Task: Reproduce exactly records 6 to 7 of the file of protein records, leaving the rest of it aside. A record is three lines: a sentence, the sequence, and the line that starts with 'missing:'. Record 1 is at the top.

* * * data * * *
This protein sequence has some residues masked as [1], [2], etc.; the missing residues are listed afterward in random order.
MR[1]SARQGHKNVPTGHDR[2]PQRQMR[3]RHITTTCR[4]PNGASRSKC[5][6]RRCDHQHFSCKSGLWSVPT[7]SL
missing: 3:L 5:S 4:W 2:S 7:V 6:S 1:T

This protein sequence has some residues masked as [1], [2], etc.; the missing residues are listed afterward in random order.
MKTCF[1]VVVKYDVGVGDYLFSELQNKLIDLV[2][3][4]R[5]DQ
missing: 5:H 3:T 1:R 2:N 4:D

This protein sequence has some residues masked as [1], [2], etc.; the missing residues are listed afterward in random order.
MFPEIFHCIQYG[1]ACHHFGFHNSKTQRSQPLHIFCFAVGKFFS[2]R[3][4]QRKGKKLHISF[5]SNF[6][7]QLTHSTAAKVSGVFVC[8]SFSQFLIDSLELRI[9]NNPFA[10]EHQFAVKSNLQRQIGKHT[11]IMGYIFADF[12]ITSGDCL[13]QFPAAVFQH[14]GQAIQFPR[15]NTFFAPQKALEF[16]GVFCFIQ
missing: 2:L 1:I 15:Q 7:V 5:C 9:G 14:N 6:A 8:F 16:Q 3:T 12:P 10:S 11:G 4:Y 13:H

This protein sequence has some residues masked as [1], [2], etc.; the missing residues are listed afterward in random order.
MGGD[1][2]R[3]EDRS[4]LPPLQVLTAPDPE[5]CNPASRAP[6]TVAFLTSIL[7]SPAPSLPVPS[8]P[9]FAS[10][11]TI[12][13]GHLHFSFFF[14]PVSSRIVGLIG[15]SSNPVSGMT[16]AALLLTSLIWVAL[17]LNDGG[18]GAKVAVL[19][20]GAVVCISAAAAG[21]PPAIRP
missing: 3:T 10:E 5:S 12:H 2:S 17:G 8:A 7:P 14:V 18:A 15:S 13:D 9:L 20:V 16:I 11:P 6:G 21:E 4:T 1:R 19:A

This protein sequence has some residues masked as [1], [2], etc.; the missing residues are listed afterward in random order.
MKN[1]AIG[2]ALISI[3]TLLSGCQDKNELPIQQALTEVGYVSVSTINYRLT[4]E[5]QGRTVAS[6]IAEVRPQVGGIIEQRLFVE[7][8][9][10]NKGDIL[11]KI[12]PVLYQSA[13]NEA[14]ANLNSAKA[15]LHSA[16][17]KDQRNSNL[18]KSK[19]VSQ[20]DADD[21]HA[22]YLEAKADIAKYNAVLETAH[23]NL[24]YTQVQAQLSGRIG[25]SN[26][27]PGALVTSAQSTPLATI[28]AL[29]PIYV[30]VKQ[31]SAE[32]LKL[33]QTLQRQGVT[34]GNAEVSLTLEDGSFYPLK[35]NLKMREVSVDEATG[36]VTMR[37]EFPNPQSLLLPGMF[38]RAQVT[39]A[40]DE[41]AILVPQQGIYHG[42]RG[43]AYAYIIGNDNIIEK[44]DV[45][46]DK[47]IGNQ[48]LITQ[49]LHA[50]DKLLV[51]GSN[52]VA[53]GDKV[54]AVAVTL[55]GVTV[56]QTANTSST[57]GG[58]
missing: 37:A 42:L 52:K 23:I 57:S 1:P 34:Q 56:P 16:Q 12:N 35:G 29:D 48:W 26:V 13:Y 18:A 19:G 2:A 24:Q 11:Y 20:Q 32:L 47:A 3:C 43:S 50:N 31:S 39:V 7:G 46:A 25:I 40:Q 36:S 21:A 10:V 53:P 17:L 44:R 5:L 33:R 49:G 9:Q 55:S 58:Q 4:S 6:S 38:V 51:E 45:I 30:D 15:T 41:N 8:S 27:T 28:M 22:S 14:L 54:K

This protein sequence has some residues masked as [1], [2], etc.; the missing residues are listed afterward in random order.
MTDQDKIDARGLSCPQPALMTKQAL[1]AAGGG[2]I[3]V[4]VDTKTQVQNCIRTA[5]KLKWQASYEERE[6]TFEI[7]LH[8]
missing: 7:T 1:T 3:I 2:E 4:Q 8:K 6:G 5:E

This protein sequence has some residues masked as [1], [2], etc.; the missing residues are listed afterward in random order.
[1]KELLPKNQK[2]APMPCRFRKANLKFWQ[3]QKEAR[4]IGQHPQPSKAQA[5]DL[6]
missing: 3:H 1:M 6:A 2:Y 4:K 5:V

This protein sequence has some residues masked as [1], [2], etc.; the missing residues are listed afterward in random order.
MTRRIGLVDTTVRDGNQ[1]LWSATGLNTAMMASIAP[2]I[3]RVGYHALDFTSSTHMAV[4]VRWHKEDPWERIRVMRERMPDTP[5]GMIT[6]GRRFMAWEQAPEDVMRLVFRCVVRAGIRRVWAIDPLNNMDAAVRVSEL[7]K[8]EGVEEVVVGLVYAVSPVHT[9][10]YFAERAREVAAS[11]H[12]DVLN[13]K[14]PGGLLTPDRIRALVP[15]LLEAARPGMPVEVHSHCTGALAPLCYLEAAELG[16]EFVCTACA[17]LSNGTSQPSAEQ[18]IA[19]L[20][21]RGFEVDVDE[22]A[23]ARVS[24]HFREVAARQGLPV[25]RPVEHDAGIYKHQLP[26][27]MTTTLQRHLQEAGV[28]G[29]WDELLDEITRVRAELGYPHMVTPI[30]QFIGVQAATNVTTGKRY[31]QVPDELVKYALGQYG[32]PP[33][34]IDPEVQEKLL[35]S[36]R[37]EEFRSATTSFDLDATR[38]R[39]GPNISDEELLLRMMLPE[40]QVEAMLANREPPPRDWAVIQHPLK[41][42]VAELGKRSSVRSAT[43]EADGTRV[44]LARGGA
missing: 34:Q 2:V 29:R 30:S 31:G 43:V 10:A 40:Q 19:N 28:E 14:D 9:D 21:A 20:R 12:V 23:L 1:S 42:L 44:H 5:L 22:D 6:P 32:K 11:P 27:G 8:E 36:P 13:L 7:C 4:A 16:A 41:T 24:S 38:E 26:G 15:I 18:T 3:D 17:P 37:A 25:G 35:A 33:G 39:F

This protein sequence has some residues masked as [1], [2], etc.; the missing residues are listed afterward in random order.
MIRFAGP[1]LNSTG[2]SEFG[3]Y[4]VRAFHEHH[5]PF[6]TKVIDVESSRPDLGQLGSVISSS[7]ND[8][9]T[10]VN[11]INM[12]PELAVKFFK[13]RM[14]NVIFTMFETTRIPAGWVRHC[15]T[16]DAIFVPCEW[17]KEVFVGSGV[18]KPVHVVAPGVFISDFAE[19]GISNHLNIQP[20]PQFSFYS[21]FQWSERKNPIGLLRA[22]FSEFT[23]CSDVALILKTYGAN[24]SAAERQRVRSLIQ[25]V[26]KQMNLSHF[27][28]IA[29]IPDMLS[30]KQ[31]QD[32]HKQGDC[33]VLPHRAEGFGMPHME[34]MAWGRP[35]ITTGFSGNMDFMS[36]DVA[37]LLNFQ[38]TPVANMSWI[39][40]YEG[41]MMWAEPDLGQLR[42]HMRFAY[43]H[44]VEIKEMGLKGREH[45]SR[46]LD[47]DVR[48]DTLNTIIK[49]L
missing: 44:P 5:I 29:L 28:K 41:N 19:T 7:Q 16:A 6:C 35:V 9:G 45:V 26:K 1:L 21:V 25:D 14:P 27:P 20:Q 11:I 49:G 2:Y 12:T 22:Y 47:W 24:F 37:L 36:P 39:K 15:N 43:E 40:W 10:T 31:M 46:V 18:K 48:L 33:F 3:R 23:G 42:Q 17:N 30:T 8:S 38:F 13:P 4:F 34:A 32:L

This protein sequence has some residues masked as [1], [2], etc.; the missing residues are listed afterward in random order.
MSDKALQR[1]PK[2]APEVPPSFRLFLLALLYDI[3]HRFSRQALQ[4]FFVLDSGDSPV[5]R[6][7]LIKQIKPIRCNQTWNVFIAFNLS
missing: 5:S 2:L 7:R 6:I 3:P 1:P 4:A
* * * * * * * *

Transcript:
This protein sequence has some residues masked as [1], [2], etc.; the missing residues are listed afterward in random order.
MTDQDKIDARGLSCPQPALMTKQAL[1]AAGGG[2]I[3]V[4]VDTKTQVQNCIRTA[5]KLKWQASYEERE[6]TFEI[7]LH[8]
missing: 7:T 1:T 3:I 2:E 4:Q 8:K 6:G 5:E

This protein sequence has some residues masked as [1], [2], etc.; the missing residues are listed afterward in random order.
[1]KELLPKNQK[2]APMPCRFRKANLKFWQ[3]QKEAR[4]IGQHPQPSKAQA[5]DL[6]
missing: 3:H 1:M 6:A 2:Y 4:K 5:V